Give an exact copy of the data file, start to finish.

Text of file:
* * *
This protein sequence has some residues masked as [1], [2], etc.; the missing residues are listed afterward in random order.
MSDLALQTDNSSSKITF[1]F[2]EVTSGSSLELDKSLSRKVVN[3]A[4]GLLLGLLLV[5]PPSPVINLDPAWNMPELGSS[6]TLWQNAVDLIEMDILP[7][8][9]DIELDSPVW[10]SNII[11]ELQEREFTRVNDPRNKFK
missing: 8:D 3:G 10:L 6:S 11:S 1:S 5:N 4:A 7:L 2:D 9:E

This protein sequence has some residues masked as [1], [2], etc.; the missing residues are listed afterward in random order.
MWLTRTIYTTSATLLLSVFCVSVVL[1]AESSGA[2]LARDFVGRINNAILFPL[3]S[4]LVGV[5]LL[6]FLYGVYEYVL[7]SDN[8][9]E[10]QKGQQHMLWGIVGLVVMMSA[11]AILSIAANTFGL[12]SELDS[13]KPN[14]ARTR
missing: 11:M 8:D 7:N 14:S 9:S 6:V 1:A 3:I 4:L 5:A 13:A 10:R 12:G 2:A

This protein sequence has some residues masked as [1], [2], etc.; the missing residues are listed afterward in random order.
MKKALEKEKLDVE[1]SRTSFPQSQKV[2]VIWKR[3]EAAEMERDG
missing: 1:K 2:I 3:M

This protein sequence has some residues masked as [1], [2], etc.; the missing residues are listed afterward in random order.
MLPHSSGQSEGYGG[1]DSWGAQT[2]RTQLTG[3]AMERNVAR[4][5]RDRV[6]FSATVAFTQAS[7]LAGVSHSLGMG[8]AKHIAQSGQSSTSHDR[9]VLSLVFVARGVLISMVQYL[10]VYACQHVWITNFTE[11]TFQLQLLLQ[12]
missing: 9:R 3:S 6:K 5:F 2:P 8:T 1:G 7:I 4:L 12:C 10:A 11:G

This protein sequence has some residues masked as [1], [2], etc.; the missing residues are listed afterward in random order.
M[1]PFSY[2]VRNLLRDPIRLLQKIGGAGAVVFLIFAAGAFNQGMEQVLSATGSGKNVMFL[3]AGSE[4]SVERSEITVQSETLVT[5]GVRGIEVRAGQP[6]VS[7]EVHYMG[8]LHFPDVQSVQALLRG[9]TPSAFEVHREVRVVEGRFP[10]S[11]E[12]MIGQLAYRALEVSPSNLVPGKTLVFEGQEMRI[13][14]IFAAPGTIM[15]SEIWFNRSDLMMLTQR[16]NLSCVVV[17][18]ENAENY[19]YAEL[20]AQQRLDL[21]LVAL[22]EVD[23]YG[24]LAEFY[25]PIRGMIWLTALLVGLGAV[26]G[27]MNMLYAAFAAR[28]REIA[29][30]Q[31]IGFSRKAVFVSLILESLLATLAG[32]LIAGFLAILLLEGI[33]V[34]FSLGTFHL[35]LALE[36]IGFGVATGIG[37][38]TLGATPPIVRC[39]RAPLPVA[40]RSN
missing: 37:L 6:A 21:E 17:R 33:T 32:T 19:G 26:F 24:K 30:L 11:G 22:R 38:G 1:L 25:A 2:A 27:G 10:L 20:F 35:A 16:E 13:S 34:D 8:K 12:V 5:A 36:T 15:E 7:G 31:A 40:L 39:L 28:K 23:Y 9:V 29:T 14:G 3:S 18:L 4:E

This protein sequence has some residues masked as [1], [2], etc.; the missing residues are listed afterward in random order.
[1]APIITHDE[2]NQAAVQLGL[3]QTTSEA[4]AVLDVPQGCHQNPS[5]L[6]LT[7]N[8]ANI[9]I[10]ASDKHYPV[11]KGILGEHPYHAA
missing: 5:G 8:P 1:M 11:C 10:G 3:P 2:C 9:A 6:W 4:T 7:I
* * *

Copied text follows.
This protein sequence has some residues masked as [1], [2], etc.; the missing residues are listed afterward in random order.
MSDLALQTDNSSSKITF[1]F[2]EVTSGSSLELDKSLSRKVVN[3]A[4]GLLLGLLLV[5]PPSPVINLDPAWNMPELGSS[6]TLWQNAVDLIEMDILP[7][8][9]DIELDSPVW[10]SNII[11]ELQEREFTRVNDPRNKFK
missing: 8:D 3:G 10:L 6:S 11:S 1:S 5:N 4:A 7:L 2:D 9:E

This protein sequence has some residues masked as [1], [2], etc.; the missing residues are listed afterward in random order.
MWLTRTIYTTSATLLLSVFCVSVVL[1]AESSGA[2]LARDFVGRINNAILFPL[3]S[4]LVGV[5]LL[6]FLYGVYEYVL[7]SDN[8][9]E[10]QKGQQHMLWGIVGLVVMMSA[11]AILSIAANTFGL[12]SELDS[13]KPN[14]ARTR
missing: 11:M 8:D 7:N 14:S 9:S 6:V 1:A 3:I 4:L 5:A 13:A 10:R 12:G 2:A

This protein sequence has some residues masked as [1], [2], etc.; the missing residues are listed afterward in random order.
MKKALEKEKLDVE[1]SRTSFPQSQKV[2]VIWKR[3]EAAEMERDG
missing: 1:K 2:I 3:M

This protein sequence has some residues masked as [1], [2], etc.; the missing residues are listed afterward in random order.
MLPHSSGQSEGYGG[1]DSWGAQT[2]RTQLTG[3]AMERNVAR[4][5]RDRV[6]FSATVAFTQAS[7]LAGVSHSLGMG[8]AKHIAQSGQSSTSHDR[9]VLSLVFVARGVLISMVQYL[10]VYACQHVWITNFTE[11]TFQLQLLLQ[12]
missing: 9:R 3:S 6:K 5:F 2:P 8:T 1:G 7:I 4:L 12:C 10:A 11:G

This protein sequence has some residues masked as [1], [2], etc.; the missing residues are listed afterward in random order.
M[1]PFSY[2]VRNLLRDPIRLLQKIGGAGAVVFLIFAAGAFNQGMEQVLSATGSGKNVMFL[3]AGSE[4]SVERSEITVQSETLVT[5]GVRGIEVRAGQP[6]VS[7]EVHYMG[8]LHFPDVQSVQALLRG[9]TPSAFEVHREVRVVEGRFP[10]S[11]E[12]MIGQLAYRALEVSPSNLVPGKTLVFEGQEMRI[13][14]IFAAPGTIM[15]SEIWFNRSDLMMLTQR[16]NLSCVVV[17][18]ENAENY[19]YAEL[20]AQQRLDL[21]LVAL[22]EVD[23]YG[24]LAEFY[25]PIRGMIWLTALLVGLGAV[26]G[27]MNMLYAAFAAR[28]REIA[29][30]Q[31]IGFSRKAVFVSLILESLLATLAG[32]LIAGFLAILLLEGI[33]V[34]FSLGTFHL[35]LALE[36]IGFGVATGIG[37][38]TLGATPPIVRC[39]RAPLPVA[40]RSN
missing: 37:L 6:A 21:E 17:R 33:T 32:T 19:G 26:F 24:K 30:L 11:G 22:R 38:G 1:L 25:A 2:A 27:G 10:L 20:F 35:A 16:E 13:S 34:D 8:K 12:V 5:A 36:T 15:E 7:G 31:A 40:L 39:L 28:K 23:Y 9:V 29:T 14:G 3:S 18:L 4:E

This protein sequence has some residues masked as [1], [2], etc.; the missing residues are listed afterward in random order.
[1]APIITHDE[2]NQAAVQLGL[3]QTTSEA[4]AVLDVPQGCHQNPS[5]L[6]LT[7]N[8]ANI[9]I[10]ASDKHYPV[11]KGILGEHPYHAA
missing: 5:G 8:P 1:M 11:C 10:G 3:P 2:C 9:A 6:W 4:T 7:I